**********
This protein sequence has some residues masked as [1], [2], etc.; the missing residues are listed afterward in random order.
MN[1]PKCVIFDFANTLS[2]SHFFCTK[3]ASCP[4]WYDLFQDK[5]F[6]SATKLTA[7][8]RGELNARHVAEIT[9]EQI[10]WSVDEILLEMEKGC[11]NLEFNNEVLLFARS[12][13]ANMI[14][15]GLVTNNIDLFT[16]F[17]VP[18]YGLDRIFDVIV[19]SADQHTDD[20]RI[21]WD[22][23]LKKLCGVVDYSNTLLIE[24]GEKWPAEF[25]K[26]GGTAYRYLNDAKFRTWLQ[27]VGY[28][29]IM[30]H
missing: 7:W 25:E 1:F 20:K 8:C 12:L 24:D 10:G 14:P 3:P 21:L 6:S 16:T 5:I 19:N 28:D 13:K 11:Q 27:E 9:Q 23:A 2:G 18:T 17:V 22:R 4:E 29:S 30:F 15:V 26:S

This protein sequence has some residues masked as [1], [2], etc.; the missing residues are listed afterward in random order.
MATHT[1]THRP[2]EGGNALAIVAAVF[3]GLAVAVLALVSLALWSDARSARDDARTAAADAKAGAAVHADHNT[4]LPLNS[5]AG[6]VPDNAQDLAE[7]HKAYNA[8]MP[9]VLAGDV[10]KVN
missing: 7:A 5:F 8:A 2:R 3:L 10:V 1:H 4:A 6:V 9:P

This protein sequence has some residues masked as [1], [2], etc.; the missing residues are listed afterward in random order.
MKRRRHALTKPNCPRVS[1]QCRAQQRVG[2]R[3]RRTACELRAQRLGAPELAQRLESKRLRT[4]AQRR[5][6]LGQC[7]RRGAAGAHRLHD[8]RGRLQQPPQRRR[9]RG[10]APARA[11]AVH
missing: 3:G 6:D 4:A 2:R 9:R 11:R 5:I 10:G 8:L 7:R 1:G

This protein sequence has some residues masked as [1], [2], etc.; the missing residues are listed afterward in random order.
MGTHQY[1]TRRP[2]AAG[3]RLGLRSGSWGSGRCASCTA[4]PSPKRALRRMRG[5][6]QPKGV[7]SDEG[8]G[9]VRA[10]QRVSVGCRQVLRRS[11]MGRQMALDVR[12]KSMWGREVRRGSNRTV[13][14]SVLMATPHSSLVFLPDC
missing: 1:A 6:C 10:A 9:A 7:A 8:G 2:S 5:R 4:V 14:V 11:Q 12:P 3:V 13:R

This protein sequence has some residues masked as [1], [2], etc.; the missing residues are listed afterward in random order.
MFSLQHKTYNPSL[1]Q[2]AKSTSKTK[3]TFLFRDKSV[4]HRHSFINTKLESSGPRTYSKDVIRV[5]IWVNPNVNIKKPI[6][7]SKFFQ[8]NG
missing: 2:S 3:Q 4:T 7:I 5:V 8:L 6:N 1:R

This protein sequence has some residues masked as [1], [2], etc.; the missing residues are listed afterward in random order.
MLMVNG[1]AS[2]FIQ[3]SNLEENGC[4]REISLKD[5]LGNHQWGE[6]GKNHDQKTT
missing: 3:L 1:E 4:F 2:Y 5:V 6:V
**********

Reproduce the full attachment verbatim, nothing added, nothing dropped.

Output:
This protein sequence has some residues masked as [1], [2], etc.; the missing residues are listed afterward in random order.
MN[1]PKCVIFDFANTLS[2]SHFFCTK[3]ASCP[4]WYDLFQDK[5]F[6]SATKLTA[7][8]RGELNARHVAEIT[9]EQI[10]WSVDEILLEMEKGC[11]NLEFNNEVLLFARS[12][13]ANMI[14][15]GLVTNNIDLFT[16]F[17]VP[18]YGLDRIFDVIV[19]SADQHTDD[20]RI[21]WD[22][23]LKKLCGVVDYSNTLLIE[24]GEKWPAEF[25]K[26]GGTAYRYLNDAKFRTWLQ[27]VGY[28][29]IM[30]H
missing: 7:W 25:E 1:F 20:K 8:C 12:L 24:D 10:G 14:P 3:P 21:L 6:S 16:T 5:I 19:N 28:D 13:K 11:Q 27:E 9:Q 23:A 2:G 18:T 17:V 22:R 4:E 29:S 30:F 15:V 26:S

This protein sequence has some residues masked as [1], [2], etc.; the missing residues are listed afterward in random order.
MATHT[1]THRP[2]EGGNALAIVAAVF[3]GLAVAVLALVSLALWSDARSARDDARTAAADAKAGAAVHADHNT[4]LPLNS[5]AG[6]VPDNAQDLAE[7]HKAYNA[8]MP[9]VLAGDV[10]KVN
missing: 7:A 5:F 8:A 2:R 3:L 10:V 1:H 4:A 6:V 9:P

This protein sequence has some residues masked as [1], [2], etc.; the missing residues are listed afterward in random order.
MKRRRHALTKPNCPRVS[1]QCRAQQRVG[2]R[3]RRTACELRAQRLGAPELAQRLESKRLRT[4]AQRR[5][6]LGQC[7]RRGAAGAHRLHD[8]RGRLQQPPQRRR[9]RG[10]APARA[11]AVH
missing: 3:G 6:D 4:A 2:R 9:R 11:R 5:I 10:G 8:L 7:R 1:G

This protein sequence has some residues masked as [1], [2], etc.; the missing residues are listed afterward in random order.
MGTHQY[1]TRRP[2]AAG[3]RLGLRSGSWGSGRCASCTA[4]PSPKRALRRMRG[5][6]QPKGV[7]SDEG[8]G[9]VRA[10]QRVSVGCRQVLRRS[11]MGRQMALDVR[12]KSMWGREVRRGSNRTV[13][14]SVLMATPHSSLVFLPDC
missing: 1:A 6:C 10:A 9:A 7:A 8:G 2:S 5:R 4:V 14:V 11:Q 12:P 3:V 13:R

This protein sequence has some residues masked as [1], [2], etc.; the missing residues are listed afterward in random order.
MFSLQHKTYNPSL[1]Q[2]AKSTSKTK[3]TFLFRDKSV[4]HRHSFINTKLESSGPRTYSKDVIRV[5]IWVNPNVNIKKPI[6][7]SKFFQ[8]NG
missing: 2:S 3:Q 4:T 7:I 5:V 8:L 6:N 1:R

This protein sequence has some residues masked as [1], [2], etc.; the missing residues are listed afterward in random order.
MLMVNG[1]AS[2]FIQ[3]SNLEENGC[4]REISLKD[5]LGNHQWGE[6]GKNHDQKTT
missing: 3:L 1:E 4:F 2:Y 5:V 6:V